The tour requires comfortable outfit as tourists would have to bend and walk on unpaved passages. During the tour, the guide shall tell stories about the harsh conditions inside the tunnel during the war. And to cap it all off, tourists shall be asked to turn off all their flashlights and experience a moment of deafening silence in the dark. With zero light source, the experience is no different from being blind. It’s thrilling. But above all, it makes you feel grateful that you didn’t live to experience the war.

The Sunrise Tour

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Waiting for the sun.

The sunrise tour or the sunrise viewing activity happens on the other side of the island near the Pacific War Memorial just in front of the interestingly named metal sculpture, Eternal Flame. It takes quite an effort as tourist would have to get up very early in the morning to catch the sunrise. But the beauty of the scene and that feeling of peace is totally worth it.

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The activity ends with a visit to a short Japanese tunnel that involves going through a really small space and going up a steep path connecting the tunnel to a pre-war building erected in the middle of the forest. If you’re into hiking, this works as some sort of appetizer as the island also offers hiking activities.

Extended Stay

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The dock.
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One of the guns in Battery Geary.

We get tired touring places so before we even booked our trip, we already decided to allot an additional day to rest. We thought it’s a common thing even in Corregidor. We were wrong. All other guests left by lunch time after the sunrise tour. There were literally only two guests left by noon time. Us. It was rather odd but it felt like we owned the entire island. Imagine a 900-hectare island with paved roads and several establishments and you only share it with concessionaires. You can walk in the middle of the road and not expect any vehicle or another human being.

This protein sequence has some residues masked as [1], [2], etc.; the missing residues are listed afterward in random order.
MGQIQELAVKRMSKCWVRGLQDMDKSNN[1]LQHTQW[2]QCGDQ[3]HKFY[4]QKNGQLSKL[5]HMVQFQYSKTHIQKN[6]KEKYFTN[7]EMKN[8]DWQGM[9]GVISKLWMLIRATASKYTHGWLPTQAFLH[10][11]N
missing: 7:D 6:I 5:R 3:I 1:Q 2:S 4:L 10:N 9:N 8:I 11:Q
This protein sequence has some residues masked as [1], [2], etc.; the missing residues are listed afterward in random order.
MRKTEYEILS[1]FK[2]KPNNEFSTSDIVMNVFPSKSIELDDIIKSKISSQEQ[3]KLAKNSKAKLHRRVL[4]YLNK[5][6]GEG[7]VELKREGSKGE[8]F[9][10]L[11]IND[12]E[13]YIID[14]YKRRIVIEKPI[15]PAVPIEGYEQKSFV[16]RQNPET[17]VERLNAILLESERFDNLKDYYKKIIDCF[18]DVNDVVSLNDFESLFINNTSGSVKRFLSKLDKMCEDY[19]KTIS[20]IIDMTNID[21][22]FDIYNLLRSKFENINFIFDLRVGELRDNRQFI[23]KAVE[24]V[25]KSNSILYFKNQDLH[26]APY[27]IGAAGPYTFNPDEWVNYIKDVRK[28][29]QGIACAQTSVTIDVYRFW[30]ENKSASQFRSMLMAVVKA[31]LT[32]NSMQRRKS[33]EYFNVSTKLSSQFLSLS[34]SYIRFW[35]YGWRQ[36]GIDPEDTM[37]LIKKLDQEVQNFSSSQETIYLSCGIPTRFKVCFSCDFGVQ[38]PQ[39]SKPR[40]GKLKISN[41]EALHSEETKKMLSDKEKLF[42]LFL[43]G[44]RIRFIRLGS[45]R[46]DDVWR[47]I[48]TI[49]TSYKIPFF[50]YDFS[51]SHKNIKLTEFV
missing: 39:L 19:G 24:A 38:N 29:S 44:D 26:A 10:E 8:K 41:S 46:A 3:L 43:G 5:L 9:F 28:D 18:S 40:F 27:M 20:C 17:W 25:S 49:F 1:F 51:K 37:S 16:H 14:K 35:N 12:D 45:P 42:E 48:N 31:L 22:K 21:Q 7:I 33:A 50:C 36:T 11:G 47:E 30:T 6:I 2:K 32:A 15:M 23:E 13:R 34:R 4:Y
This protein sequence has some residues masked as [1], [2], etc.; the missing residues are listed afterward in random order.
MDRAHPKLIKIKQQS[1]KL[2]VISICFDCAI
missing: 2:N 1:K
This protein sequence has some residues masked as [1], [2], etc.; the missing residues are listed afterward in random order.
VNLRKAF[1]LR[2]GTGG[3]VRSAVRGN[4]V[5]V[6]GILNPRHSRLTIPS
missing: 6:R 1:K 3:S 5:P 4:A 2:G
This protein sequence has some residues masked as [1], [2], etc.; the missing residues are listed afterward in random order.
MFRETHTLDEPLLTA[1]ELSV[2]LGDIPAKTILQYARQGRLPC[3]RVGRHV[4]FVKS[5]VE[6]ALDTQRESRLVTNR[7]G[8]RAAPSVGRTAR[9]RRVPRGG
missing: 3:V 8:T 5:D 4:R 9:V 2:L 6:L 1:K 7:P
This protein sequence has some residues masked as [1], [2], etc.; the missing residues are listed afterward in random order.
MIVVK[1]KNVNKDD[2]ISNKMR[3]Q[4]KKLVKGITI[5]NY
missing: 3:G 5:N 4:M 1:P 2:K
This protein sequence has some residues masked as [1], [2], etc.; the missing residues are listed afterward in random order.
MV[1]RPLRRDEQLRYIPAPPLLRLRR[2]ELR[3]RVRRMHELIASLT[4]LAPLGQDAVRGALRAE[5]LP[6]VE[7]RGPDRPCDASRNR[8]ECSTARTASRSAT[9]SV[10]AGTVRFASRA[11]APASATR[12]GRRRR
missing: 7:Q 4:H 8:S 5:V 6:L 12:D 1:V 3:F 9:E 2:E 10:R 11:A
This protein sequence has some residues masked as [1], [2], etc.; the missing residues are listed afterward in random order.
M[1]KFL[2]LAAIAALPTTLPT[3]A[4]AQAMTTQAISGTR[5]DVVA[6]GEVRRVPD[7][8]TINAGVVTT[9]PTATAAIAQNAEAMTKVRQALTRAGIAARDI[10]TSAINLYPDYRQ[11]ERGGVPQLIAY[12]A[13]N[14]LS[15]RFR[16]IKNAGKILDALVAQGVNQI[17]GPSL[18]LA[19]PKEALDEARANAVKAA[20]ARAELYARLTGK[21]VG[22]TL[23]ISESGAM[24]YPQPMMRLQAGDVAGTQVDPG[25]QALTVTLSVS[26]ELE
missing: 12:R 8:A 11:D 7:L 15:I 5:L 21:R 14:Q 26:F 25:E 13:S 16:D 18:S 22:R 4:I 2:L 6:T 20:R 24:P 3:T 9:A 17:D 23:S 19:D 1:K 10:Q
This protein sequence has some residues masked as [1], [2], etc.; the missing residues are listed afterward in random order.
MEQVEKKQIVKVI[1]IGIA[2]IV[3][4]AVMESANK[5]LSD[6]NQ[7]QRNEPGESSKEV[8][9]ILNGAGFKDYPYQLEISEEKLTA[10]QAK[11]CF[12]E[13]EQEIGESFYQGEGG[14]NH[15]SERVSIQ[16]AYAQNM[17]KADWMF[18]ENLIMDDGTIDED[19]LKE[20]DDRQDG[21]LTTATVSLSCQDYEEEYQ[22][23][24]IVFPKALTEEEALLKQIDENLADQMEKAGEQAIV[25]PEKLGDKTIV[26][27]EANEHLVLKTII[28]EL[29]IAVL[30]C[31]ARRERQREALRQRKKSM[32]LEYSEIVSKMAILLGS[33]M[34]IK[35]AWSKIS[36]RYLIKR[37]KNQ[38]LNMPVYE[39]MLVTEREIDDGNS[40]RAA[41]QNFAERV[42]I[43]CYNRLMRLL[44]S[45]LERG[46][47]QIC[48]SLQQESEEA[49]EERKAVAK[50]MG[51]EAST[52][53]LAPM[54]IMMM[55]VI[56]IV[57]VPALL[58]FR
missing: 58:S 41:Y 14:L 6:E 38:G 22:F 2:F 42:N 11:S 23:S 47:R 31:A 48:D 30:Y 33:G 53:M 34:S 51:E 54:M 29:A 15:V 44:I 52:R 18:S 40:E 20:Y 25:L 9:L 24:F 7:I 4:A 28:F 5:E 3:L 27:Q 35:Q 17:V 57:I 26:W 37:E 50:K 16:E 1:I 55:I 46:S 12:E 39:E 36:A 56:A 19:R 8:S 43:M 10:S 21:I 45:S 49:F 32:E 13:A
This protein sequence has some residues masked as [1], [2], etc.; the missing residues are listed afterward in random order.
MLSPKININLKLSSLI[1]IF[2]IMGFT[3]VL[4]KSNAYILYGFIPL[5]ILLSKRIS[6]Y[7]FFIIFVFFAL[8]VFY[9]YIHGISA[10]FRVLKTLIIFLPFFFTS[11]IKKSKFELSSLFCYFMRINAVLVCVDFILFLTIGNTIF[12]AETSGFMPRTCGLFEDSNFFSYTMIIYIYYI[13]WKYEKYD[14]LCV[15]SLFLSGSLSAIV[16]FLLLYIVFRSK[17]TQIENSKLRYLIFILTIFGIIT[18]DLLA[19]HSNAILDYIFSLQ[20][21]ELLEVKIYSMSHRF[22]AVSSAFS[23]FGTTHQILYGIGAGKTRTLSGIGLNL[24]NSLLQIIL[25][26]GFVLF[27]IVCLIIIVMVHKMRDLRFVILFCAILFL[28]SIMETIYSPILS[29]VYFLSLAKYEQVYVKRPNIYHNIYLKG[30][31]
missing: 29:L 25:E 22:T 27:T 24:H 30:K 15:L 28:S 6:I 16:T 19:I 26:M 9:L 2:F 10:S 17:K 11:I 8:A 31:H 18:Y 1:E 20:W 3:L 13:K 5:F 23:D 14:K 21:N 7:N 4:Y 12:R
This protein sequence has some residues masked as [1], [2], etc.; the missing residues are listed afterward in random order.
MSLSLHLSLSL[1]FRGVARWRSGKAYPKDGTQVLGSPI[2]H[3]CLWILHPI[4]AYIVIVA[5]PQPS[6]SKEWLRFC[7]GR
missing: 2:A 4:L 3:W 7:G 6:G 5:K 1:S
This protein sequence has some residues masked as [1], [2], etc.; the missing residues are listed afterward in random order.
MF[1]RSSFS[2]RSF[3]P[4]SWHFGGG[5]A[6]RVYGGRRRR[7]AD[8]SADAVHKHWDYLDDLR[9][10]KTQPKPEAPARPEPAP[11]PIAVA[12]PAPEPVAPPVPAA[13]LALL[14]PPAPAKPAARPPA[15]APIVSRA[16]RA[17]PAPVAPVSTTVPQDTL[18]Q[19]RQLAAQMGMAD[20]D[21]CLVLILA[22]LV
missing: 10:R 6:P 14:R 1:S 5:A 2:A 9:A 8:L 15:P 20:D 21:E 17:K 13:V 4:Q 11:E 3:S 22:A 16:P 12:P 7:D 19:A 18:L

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A well-deserved rest after the long walk.

We got plenty of time and we forgot to book a hike the day before so we decided to explore the place on our own. We met our guide at San Jose Church in the morning, asked for directions, and walked several kilometers to our destination, the Topside Barracks. Walking your way from Corregidor Inn, the only hotel in the island, to Topside area is challenging. While the road is paved, the rather steep incline, humidity, and the heat of the sun can be a real source of discomfort. Or maybe we were just not mentally prepared for such a thing. We could walk. But since we were surrounded by trees and couldn’t see any landmark, it gave us a feeling that we were heading nowhere near our destination. In addition to that, while network coverage is okay, both Android and iOS won’t give you a detailed road map of the island. You are stuck with placing a pin on your destination, moving around, and checking if you’re getting any closer to it. But we did it! Two unprepared couch potatoes did it. We got to Topside area. And with all navigation uncertainties gone, we were sure glad we tried it.

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Post Headquarters.

 

 

 

The Topside area is where you can see the Topside Barracks, Cine Corregidor, the army headquarters, officers’ quarters, the lighthouse, the traditional parade grounds, and many other structures erected in the golden days of the military base. In short, it used to be the center of activities in the island and is now the best place to take photographs.

Additional Notes for Travelers

  1. The food in the inn’s menu is comparable to other middle class restaurants in Manila in terms for price and quality. Other items like sodas and bottled water are quite pricey though. For instance, a Coke in can costs PHP 79.
  2. If you want the same experience of having the island and the hotel to yourself, try booking a weekend trip then extend your stay until Monday.
  3. If you are staying in the hotel, a regular room doesn’t have television. You can either stay out late exploring or bring other source of entertainment. You can also use the swimming pool until 11 PM. It’s only 5 ft. deep though.
  4. They allow camping in the south beach grounds for PHP 50 a night. If you don’t mind bringing a tent and are used to camping, this is a good alternative to getting a room in the hotel.
  5. They offer other activities like hiking, kayaking, and zip-lining. They can even host team building activities for your group.
  6. If you are curious about the path we followed to Topside area, leave a message and I’ll give it to you. It’s a stupid path. You can laugh at our misfortunes all the way to the destination.

Visit the island. It’s quite laid back and a good refresher. -aB

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The dock at night.
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3 thoughts on “Revisiting Wartime Philippines in Corregidor Island